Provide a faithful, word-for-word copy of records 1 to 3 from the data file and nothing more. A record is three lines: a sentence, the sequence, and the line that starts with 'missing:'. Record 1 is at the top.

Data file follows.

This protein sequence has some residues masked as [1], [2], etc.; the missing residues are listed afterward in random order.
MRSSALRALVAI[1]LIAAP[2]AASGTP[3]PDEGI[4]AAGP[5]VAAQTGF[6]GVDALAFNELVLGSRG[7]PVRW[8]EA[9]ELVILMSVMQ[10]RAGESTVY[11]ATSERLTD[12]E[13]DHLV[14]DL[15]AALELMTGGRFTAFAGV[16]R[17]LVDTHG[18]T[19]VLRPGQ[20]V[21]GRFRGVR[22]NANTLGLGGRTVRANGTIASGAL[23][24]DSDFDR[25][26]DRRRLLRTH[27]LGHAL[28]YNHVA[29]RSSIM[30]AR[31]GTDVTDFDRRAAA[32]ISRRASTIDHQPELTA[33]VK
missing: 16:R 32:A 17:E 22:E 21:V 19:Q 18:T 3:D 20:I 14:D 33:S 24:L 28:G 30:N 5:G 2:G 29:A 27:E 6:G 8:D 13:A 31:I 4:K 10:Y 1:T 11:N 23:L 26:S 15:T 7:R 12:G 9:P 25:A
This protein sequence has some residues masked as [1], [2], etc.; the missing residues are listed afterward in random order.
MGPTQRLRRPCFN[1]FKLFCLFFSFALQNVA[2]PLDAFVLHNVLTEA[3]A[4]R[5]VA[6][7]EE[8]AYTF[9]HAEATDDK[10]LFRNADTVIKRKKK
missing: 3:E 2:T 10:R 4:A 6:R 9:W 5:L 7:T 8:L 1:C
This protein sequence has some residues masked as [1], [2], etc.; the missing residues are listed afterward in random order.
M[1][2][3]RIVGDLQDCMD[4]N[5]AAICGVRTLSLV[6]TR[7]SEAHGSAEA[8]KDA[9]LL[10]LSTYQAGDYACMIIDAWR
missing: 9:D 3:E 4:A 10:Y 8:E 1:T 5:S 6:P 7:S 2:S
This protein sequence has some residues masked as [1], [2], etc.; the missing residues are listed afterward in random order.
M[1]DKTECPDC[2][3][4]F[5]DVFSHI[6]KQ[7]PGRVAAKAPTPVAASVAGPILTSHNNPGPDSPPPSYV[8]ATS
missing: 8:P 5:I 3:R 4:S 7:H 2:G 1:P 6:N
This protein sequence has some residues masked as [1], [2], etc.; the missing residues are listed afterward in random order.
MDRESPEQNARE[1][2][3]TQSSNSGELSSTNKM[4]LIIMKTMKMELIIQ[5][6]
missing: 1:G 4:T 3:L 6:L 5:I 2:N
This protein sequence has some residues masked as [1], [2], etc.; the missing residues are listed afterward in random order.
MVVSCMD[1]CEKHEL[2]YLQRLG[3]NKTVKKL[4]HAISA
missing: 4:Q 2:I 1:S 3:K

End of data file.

This protein sequence has some residues masked as [1], [2], etc.; the missing residues are listed afterward in random order.
MRSSALRALVAI[1]LIAAP[2]AASGTP[3]PDEGI[4]AAGP[5]VAAQTGF[6]GVDALAFNELVLGSRG[7]PVRW[8]EA[9]ELVILMSVMQ[10]RAGESTVY[11]ATSERLTD[12]E[13]DHLV[14]DL[15]AALELMTGGRFTAFAGV[16]R[17]LVDTHG[18]T[19]VLRPGQ[20]V[21]GRFRGVR[22]NANTLGLGGRTVRANGTIASGAL[23][24]DSDFDR[25][26]DRRRLLRTH[27]LGHAL[28]YNHVA[29]RSSIM[30]AR[31]GTDVTDFDRRAAA[32]ISRRASTIDHQPELTA[33]VK
missing: 16:R 32:A 17:E 22:E 21:V 19:Q 18:T 3:D 20:I 14:D 33:S 24:L 28:G 30:N 5:G 2:G 29:A 27:E 6:G 8:D 13:A 31:I 4:K 10:Y 1:T 11:N 23:L 26:S 15:T 7:R 12:G 9:P 25:A
This protein sequence has some residues masked as [1], [2], etc.; the missing residues are listed afterward in random order.
MGPTQRLRRPCFN[1]FKLFCLFFSFALQNVA[2]PLDAFVLHNVLTEA[3]A[4]R[5]VA[6][7]EE[8]AYTF[9]HAEATDDK[10]LFRNADTVIKRKKK
missing: 3:E 2:T 10:R 4:A 6:R 9:W 5:L 7:T 8:L 1:C
This protein sequence has some residues masked as [1], [2], etc.; the missing residues are listed afterward in random order.
M[1][2][3]RIVGDLQDCMD[4]N[5]AAICGVRTLSLV[6]TR[7]SEAHGSAEA[8]KDA[9]LL[10]LSTYQAGDYACMIIDAWR
missing: 9:D 3:E 4:A 10:Y 8:E 1:T 5:S 6:P 7:S 2:S